The type of surface you choose will also depend on the geographical and climatic characteristics of your site. Some surfaces work better in sandy, dry regions and others will be most beneficial in flat, humid areas. It is important to ask the surface supplier for references regarding the use of their product in a region similar to your own. Then talk to the trail personnel that have experience with the surface application. What has their experience with the surface been? How has it held up over time? Has the surface required any maintenance? If they were building a new trail, would they use the same surface again?

There are a variety of materials available for firming and stabilizing trails. A common type of material is a soil stabilizer; a product that binds different surfaces together. Stabilizers can be applied directly to the native soil or be mixed with other products. As a trail surface material, however, it is more common, and possibly less costly in the long run, to prepare a base surface for application. The soil stabilization product is mixed with quarter-minus stone and fines, compacted and then smoothed and shaped according to trail drainage requirements. Unitary surfaces, such as concrete and asphalt, are considered accessible surfaces. Many site managers feel these two surfaces are not natural looking and therefore lower the natural experience for the visitor. However, it is now possible to stain, stencil and color concrete to a more desirable pattern.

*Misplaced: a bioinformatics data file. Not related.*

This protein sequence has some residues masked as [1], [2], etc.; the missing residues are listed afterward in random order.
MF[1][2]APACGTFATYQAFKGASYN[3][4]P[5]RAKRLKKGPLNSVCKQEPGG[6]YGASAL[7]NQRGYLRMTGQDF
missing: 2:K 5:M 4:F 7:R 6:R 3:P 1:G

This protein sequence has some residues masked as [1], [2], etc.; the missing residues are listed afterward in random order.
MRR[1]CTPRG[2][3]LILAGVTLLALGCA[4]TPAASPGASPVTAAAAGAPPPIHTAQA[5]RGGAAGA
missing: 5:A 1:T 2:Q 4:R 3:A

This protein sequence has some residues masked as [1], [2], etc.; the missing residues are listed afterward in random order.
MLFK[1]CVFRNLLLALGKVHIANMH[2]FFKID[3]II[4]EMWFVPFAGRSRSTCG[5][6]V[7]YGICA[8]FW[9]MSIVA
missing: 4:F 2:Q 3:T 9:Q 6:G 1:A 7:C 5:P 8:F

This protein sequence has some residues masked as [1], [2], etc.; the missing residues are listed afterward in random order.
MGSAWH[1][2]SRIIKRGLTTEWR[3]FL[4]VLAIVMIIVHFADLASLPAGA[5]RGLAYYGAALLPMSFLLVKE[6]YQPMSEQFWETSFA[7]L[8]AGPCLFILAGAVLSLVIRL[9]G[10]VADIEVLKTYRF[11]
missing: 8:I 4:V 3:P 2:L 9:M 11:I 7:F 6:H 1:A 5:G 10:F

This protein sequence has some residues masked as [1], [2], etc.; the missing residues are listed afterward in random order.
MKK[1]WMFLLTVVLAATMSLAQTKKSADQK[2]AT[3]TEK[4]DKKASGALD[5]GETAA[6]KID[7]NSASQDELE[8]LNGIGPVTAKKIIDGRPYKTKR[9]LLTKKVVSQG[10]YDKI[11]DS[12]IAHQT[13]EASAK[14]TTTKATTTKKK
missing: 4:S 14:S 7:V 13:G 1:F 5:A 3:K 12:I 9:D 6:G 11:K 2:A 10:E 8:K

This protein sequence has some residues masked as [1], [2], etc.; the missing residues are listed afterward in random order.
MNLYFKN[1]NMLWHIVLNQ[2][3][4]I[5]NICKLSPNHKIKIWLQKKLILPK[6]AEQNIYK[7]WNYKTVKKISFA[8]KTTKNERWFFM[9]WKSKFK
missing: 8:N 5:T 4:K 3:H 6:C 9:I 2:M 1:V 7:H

This is a photo of a brick surface buckled by freezing and thawing. This is a photo of an asphalt surface edge breaking away.
(Left) Brick surface buckled by freezing and thawing. (Right) Asphalt surface edge breaking away.

Wood is a firm and stable surface initially, yet it is susceptible to environmental conditions. Wet weather can rot wooden planks and the hot sun makes them brittle. Even with treated wood or sealants, wood surfaces are often subject to "heaving" in extreme seasonal temperature changes.

Another option that may provide a natural feel to the trail for the visitor is recycled plastic lumber. This lumber is made from recycled plastic, such as milk jugs, then colored and designed to give the look of natural wood. The initial installation of this product is quite labor intensive, however the future maintenance needs are considerably lower than that of natural wood.

 

  • Maintenance & Installation

As with any product, maintenance is integral to the accessibility of a product. Maintenance needs depend on many variables including weather, climate, volume of use, type of product, installation procedures and age.

This is a photo of stained concrete.
Stained concrete.